Climate Modelling Group
School of Earth and Ocean Sciences


Canadian Climate Research Network - Global Modelling

Progress Report: April 15, 1995

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Principal Investigator:
Dr. Andrew J. Weaver
School of Earth and Ocean Sciences
University of Victoria
PO Box 1700
Victoria, British Columbia
CANADA V8W 2Y2

tel: (250) 472-4001
fax: (250) 472-4004
e-mail: weaver@ocean.seos.uvic.ca
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Climate Research Network Collaborative Research Agreement at the University of Victoria on Behalf of the Canadian Institute for Climate Studies and Environment Canada (#11 CICS-Global Oceans #3-49730)

In this progress report I will only discuss work that was directly funded by the #11 CICS-Global Oceans grant. A copy of this progress report and the original grant proposal are available on the world wide web at:

http://wikyonos.seos.uvic.ca/projects/CCC-Global-Progress2.html
The #11 CICS-Global Oceans grant was used to provide direct support for a part-time secretary and a sessional lecturer to allow Dr. A. Weaver to have sufficient time to collaborate with the Canadian Climate Centre (CCC) in the development of a fully coupled atmosphere-ocean-ice general circulation model (AOGCM). Research grant funds were received by the Office of Research Administration and an account at the University of Victoria was opened in mid December, 1994. A Secretary, Ms. Wanda Lewis, was appointed by Dr. A. Weaver and the School of Earth and Ocean Sciences to assist Dr. Weaver with his administrative duties. Ms. Lewis began work on January 1, 1995.

In addition, Dr. Rolf Lueck was appointed to teach two courses in the School of Earth and Ocean Sciences (Physical Oceanography and Time Series Analysis) in order to reduce Dr. A. Weaver's teaching load.

Since the #11 CICS-Global Oceans grant was awarded, I have conducted research in a number of areas. I have been heavily involved in the IPCC Second Scientific Assessment and am a lead author of two Chapters (Gates et al., 1996; Grassl et al., 1996). The IPCC process is designed to provide policy makers a treatise on our present understanding of climate change and climate variability.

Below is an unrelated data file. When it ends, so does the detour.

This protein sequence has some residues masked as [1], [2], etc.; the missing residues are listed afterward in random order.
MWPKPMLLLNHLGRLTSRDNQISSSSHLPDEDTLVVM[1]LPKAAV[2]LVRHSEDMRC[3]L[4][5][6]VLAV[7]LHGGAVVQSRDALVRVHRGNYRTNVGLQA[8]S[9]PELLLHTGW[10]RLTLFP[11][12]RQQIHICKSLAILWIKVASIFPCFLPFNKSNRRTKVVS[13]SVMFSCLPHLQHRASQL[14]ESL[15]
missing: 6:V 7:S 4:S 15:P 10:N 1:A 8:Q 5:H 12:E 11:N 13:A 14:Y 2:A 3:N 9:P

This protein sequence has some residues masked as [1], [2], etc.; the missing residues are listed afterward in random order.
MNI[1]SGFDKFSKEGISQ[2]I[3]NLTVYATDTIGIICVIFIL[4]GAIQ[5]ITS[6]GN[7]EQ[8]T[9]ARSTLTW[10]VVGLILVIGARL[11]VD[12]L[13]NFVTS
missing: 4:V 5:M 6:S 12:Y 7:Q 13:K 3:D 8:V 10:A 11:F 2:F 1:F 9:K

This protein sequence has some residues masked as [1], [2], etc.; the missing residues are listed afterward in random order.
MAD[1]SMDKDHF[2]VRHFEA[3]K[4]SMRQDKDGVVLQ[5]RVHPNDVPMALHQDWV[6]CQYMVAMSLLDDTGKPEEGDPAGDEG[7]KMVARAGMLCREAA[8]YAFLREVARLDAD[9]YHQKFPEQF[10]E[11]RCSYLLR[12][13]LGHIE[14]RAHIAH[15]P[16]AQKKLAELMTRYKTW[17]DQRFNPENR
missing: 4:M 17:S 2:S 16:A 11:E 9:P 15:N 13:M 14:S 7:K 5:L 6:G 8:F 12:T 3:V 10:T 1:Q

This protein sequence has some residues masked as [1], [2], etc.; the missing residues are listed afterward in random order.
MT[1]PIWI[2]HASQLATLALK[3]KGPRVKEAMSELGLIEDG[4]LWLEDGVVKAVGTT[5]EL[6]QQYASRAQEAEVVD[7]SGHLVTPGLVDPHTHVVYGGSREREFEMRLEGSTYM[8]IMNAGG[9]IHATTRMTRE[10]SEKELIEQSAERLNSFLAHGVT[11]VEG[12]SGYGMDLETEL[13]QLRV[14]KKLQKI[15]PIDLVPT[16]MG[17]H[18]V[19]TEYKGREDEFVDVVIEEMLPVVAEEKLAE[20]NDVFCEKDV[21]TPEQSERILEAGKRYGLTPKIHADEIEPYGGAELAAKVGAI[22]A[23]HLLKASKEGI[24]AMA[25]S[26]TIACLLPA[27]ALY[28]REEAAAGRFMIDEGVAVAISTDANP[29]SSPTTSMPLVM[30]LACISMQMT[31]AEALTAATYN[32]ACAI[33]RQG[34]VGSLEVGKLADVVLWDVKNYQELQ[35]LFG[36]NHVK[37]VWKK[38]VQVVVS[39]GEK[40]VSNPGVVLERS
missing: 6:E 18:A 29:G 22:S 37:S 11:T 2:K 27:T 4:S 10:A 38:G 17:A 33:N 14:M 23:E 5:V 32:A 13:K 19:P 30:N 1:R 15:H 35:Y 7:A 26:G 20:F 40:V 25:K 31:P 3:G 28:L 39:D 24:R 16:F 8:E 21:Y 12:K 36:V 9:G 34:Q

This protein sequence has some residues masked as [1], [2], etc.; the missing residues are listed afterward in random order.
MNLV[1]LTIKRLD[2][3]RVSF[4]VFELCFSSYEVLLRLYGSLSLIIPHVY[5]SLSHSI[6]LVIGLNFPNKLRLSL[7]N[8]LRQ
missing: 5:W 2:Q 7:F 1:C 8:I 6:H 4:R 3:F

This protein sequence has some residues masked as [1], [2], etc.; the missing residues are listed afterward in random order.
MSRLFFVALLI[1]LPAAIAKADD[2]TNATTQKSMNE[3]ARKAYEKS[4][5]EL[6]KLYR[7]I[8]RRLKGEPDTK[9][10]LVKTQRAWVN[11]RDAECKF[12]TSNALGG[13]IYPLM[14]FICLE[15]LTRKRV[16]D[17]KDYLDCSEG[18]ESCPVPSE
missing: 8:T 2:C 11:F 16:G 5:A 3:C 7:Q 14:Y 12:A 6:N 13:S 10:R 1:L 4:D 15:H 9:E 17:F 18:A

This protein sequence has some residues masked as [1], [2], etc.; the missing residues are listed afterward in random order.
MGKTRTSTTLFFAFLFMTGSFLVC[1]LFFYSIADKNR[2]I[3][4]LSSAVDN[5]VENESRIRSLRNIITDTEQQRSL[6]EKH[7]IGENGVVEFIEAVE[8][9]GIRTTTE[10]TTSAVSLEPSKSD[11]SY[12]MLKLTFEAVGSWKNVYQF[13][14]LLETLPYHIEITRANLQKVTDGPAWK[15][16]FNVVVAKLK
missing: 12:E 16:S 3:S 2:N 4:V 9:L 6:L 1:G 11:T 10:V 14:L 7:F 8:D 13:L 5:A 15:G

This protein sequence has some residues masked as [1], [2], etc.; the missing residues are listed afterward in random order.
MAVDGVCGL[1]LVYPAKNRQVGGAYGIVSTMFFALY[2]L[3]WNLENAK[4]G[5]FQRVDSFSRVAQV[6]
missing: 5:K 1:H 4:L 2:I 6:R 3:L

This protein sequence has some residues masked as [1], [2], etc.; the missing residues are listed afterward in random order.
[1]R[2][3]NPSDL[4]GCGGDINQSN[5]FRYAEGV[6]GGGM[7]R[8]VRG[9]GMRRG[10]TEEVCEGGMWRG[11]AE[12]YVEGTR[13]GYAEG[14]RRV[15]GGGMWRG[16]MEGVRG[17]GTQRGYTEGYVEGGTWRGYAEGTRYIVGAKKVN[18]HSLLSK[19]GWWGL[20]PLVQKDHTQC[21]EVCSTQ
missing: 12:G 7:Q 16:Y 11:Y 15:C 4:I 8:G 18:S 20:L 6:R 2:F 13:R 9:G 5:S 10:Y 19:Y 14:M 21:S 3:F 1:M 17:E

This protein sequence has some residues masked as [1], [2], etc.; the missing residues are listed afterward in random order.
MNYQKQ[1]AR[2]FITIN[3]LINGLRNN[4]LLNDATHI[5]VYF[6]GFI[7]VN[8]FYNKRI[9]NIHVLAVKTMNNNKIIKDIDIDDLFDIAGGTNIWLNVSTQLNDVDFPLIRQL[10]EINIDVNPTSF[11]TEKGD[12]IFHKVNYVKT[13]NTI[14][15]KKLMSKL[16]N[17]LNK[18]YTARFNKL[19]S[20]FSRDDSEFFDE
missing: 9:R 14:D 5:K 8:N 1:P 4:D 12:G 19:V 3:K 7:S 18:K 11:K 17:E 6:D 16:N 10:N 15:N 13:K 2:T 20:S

I have worked collaboratively with Warren Lee in the CCC to develop a high-resolution global ocean model which has now been coupled to the CCC AGCM for the purpose of undertaking climate change/variability forecasts. I have a strong collaboration with the CCC and am the Scientific Leader of their Ocean Modelling effort. We now have a fully coupled atmosphere/ocean/ice model available and we are presently examining ways of reducing the flux correction which must be incorporated.

The climatology of the global ocean model under annual mean forcing (observed winds, restoring to Levitus surface temperature and salinity) was assessed as the basis for a comparison with the equilibrium circulation under diagnosed heat, freshwater and momentum fluxes from the CCC 2nd generation AGCM. The pronounced drift of this equilibrium away from the observed global ocean circulation led to the suggestion of a new method of flux correction for use in coupled atmosphere-ocean GCMs.

In a paper submitted to Climate Dynamics in January (Weaver and Hughes, 1995), we showed that the magnitude of the mismatch between OGCM and AGCM fluxes is not as important for climate drift as the difference between OGCM and implied AGCM heat and freshwater transports. Hence a "Minimum Flux Correction" was proposed which is zonally-uniform in each basin and of small magnitude compared to present flux corrections. This minimum flux correction acts only to correct the AGCM implied oceanic transports of heat and freshwater. A slight extension was also proposed to overcome the drift in the surface waters when the minimum flux correction is used. Finally, we showed that the current methods used to determine flux corrections are all essentially equivalent leading to correction fields which are significantly larger than both AGCM and climatological fields over large regions.